On Saturday I wrote about whether I thoroughly teach my children how to do things, rather than just telling them what to do.  The example I used was in teaching my girls to write thank you notes after receiving a gift.  The implication of teaching or telling goes much farther than just writing notes.

Thinking back over my childhood, I have no recollection of being taught by my parents.  I recall being told to do this or that, with maybe a brief demonstration, but nothing that I would consider teaching. Granted, my folks may claim otherwise and my memory may be faulty.  Nevertheless, the absence of any such memory may be an indication that any teaching they did offer was lacking in some way.

This lack of training has become quite evident in recent years as my family has expanded and my domestic responsibilities have increased.

Case in point: I wish I was taught how to cook.  I do okay in a kitchen, I can usually follow a recipe and occasionally, by divine intervention, I produce something delectable, but overall, I lack some basic cooking knowledge.  Oh, how I wish I was taught how to cook.  How to time a meal so that my chicken isn’t ready 30 minutes before the rice is done (not to say that ever happens!  Bless my patient husband).

I know I spent time in the kitchen with my mom growing up.  I received tips here and there.  But there was no methodical, intentional instructing on how to cook, how to plan a meal, make a grocery list, do the shopping, prep the food, time the cooking, present the meal.  Such skills are what life is made of, and I am sorely lacking.

If I think long enough, I’m sure I could come up with a long list of areas in which I lack proper teaching and training.  But looking back isn’t the point.

The point is looking forward.

It’s looking at my girls and my son, who will one day, by God’s grace, be grown women and men, in need of real world skills.  As I go about my daily life, am I instructing them or merely telling them?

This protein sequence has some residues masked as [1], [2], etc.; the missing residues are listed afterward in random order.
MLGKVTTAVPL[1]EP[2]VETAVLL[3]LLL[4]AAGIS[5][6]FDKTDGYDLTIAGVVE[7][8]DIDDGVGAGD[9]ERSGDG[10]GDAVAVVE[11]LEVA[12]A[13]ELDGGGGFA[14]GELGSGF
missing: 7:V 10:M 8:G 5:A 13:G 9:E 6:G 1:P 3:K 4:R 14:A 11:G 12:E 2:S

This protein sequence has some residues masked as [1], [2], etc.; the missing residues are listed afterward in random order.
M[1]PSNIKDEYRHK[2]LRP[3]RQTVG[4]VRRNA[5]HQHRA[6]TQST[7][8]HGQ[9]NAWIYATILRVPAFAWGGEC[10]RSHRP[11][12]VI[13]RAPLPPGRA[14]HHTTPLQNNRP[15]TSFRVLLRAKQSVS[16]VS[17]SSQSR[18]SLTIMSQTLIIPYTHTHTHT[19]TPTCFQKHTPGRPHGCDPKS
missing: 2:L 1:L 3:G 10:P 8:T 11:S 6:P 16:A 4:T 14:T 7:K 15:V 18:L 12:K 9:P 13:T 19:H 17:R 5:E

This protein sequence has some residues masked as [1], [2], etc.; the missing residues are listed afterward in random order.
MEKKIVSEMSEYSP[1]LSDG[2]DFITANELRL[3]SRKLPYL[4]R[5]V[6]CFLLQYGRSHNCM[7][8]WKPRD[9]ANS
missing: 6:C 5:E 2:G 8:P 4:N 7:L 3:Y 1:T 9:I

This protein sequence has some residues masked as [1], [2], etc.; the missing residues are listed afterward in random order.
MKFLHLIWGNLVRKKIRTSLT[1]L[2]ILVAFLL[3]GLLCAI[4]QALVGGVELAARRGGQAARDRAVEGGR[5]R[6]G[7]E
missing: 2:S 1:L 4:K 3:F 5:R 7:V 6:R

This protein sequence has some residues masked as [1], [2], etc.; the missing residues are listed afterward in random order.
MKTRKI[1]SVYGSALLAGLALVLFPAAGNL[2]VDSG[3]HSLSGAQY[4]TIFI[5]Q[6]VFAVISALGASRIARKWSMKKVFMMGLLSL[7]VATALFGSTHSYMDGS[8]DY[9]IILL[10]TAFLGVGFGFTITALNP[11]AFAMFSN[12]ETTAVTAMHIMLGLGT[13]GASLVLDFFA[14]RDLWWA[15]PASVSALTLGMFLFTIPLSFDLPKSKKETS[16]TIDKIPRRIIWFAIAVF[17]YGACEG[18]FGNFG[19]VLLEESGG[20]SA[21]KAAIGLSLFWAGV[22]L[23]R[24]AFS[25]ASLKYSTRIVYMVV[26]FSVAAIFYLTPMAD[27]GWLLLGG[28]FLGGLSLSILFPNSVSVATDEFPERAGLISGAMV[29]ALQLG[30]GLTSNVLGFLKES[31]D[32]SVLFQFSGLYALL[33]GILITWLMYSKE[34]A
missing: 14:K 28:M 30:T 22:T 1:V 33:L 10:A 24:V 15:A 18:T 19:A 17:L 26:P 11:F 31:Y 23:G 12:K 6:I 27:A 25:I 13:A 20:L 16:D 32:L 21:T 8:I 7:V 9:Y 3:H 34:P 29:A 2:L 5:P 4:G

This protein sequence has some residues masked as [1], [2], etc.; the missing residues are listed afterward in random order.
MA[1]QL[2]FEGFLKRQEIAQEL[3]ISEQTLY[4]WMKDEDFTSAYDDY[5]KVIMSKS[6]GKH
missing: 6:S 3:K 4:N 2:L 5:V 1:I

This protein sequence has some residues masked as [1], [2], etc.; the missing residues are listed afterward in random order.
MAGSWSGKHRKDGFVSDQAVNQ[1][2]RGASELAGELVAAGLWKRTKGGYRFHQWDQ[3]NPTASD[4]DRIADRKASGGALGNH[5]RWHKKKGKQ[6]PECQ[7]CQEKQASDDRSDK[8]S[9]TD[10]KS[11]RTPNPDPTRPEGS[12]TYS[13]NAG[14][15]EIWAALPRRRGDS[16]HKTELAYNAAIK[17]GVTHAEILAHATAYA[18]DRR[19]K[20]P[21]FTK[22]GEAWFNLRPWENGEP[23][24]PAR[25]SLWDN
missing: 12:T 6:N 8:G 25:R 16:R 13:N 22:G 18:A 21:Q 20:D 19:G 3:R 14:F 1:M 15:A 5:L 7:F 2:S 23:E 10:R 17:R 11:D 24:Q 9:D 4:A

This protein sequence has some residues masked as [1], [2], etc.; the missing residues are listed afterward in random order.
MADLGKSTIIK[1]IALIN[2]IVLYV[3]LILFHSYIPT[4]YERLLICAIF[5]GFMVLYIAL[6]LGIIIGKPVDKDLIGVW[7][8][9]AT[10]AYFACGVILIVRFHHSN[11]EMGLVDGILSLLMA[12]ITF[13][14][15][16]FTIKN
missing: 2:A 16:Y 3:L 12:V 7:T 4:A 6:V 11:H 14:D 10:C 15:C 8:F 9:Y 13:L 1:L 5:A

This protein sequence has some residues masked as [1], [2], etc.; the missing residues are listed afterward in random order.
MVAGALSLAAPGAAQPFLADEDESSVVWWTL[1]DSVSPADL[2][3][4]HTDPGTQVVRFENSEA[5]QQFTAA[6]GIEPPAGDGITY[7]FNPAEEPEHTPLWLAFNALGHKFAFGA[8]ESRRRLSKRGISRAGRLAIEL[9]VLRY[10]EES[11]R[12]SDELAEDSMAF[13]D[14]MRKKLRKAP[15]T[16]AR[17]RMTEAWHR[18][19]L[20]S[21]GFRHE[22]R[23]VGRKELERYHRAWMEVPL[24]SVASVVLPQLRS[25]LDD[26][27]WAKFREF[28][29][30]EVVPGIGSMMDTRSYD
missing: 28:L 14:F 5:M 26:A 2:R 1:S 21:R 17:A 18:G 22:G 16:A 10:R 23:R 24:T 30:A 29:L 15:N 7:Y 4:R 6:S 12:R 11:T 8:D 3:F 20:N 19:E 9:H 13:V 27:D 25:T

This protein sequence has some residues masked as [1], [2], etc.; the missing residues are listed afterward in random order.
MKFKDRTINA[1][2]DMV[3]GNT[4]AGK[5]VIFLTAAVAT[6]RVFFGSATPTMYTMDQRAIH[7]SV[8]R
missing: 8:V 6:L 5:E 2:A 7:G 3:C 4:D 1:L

As I vacuum, am I explaining the need to get all the way to the walls, even in the corners?

As I dust, with them at my side with their little rags, am I patiently showing them how to cover the entire surface, folding the rag as it gets dirty?

Am I repeating that lesson again and again until they fully understand, or do I show them once, and expect them to ‘just get it.?’

Am I walking with them, side by side?  Or am I standing off to the side with expectations that are unreasonable due to my lack of patient teaching and training?

I am good at telling my girls to clean up their room, but have I really taught them how to do that?  Have I showed them more than once?  Have I explained the how while cleaning up with them, or do I just say, “come on girls, clean up” as I hurriedly put things away?  Have I walked through this with them day after day for a week, or longer, until they truly understood, or in my impatience have I expected a 2 and 4-year-old to be room experts after a single, half-hearted attempt to show them what to do?

May my eyes be opened to other areas where I fall short in this way and may I become more intentional about changing my pattern from mere telling to one of patience, persistent teaching.